Are you looking forward to learning about China with kids but can’t travel there quite yet? Come join us as we journey to China as we explore from home!
Come along with us as we virtually travel to China and explore from home! Whether you’re planning a trip to China with kids in the future or just want to learn more about the country from your own home, this is a guide to learn about the history, culture, food, people, and arts of China.
Especially with recent world events, we feel especially committed to increasing knowledge and understanding within our family. We want our children to feel open-minded and compassionate toward all peoples. During a time of distancing physically from other people, we want to ensure we’re providing ways for them to connect via heart and mind with those around the world.
Each place has so much to offer, and it’s our hope to foster inclusive mindsets that don’t hold incorrect biases and perceptions. We’re delighted to help our family appreciate the beauty and diversity of China.
Our family likes to spend 1-2 weeks studying each country and getting familiar with it. We typically spread out these activities and pick a couple each day. I hope you enjoy learning with us as we explore these Chinese activities for kids!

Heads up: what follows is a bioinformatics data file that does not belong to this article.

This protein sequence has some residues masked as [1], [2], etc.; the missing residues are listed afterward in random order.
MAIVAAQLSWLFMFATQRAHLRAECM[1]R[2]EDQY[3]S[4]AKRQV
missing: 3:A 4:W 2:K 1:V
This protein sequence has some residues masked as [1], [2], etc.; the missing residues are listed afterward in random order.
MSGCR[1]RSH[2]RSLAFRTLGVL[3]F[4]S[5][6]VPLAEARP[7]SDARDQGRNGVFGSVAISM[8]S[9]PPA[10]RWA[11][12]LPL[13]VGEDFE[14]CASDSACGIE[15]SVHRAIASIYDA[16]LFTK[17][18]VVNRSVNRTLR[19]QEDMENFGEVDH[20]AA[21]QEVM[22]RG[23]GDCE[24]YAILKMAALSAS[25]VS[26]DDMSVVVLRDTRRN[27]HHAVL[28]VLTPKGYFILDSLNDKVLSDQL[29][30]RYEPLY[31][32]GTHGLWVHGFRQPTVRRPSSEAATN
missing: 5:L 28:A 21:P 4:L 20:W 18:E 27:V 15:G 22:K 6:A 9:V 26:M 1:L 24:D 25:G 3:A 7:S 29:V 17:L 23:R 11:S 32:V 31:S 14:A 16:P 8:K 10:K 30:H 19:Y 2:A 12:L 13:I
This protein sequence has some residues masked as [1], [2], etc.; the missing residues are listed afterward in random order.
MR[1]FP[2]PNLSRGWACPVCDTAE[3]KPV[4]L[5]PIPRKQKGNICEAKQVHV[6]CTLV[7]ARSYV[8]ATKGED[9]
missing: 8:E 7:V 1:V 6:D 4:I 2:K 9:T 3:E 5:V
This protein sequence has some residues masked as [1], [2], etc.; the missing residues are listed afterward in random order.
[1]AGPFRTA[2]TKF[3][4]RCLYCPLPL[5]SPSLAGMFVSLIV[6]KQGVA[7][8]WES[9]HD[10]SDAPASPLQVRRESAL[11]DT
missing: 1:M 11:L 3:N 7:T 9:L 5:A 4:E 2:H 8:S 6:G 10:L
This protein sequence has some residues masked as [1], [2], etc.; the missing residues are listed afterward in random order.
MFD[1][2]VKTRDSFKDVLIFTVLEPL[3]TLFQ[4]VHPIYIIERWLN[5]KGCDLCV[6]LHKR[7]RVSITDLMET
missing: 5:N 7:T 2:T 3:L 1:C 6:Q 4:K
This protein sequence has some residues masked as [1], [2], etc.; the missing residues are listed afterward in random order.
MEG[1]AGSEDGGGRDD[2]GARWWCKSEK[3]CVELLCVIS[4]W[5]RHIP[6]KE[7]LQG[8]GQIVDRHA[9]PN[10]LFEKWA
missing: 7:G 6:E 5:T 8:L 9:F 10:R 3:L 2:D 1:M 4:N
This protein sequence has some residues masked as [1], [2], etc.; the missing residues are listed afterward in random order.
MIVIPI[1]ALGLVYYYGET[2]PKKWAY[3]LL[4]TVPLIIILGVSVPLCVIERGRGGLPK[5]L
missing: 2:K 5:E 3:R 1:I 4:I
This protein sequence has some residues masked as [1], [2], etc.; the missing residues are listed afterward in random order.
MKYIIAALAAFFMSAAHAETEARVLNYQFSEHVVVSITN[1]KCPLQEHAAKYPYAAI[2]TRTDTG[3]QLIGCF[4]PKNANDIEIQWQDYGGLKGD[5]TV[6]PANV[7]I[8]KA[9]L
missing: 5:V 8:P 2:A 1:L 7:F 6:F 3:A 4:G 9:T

This post about how to explore from home contains affiliate links, but all opinions are 100% my own. That means I earn a small commission if you purchase through my link, but doesn’t change your price.
Table of Contents
CHINA WITH KIDS: LEARN & EXPLORE FROM HOME
Learning about China with Kids: Language Arts
- About 70% of China’s mainland population speaks Mandarin as its first language. Cantonese, Tibetan, and Mongolian are major languages in certain parts of the country.
- Learn basic Chinese greetings (3 minutes)
Reading: Books About China for Kids
- Read the fables & proverbs HERE & figure out and discuss the lesson
- Older children can write their own fable or proverb
Facts About Chinese History & Government
- Official name is People’s Republic of China (PRC)
- One of the earliest cradles of civilization (one of places where earliest humans were – three spots are thought to be Ancient China, Ancient India, and Ancient Egypt/Mesopotamia)
- Earliest known written records from 1250 BC
- Had a long series of dynasties, ending with the Qing (1644-1912), which was replaced with the Republic of China, and then with the People’s Republic of China in 1949
- President is Xi Jinping
- China is a communist state
- Discussion Questions
- What is a dynasty?
- Who was the leader during China’s united Imperial period? (Emperor)
- What is a republic? How does that differ from a people’s republic?
- Currency: 1 USD = 7 Chinese Yuan
Chinese History Activity Suggestions:
- Color a flag of the People’s Republic of China (or you can cut out yellow stars to stick on red construction paper)
- Red symbolizes revolution
- 5 stars = unity of Chinese people around a center (Communist Party)
- Make a diorama of the Great Wall of China
- Build a walled fort with couch cushions or cardboard boxes
Coloring page from HERE
Videos About Chinese History for Kids:
Chinese Geography for Kids
- Find China on a map or globe
- Beijing is the capital of China (find the star on the map)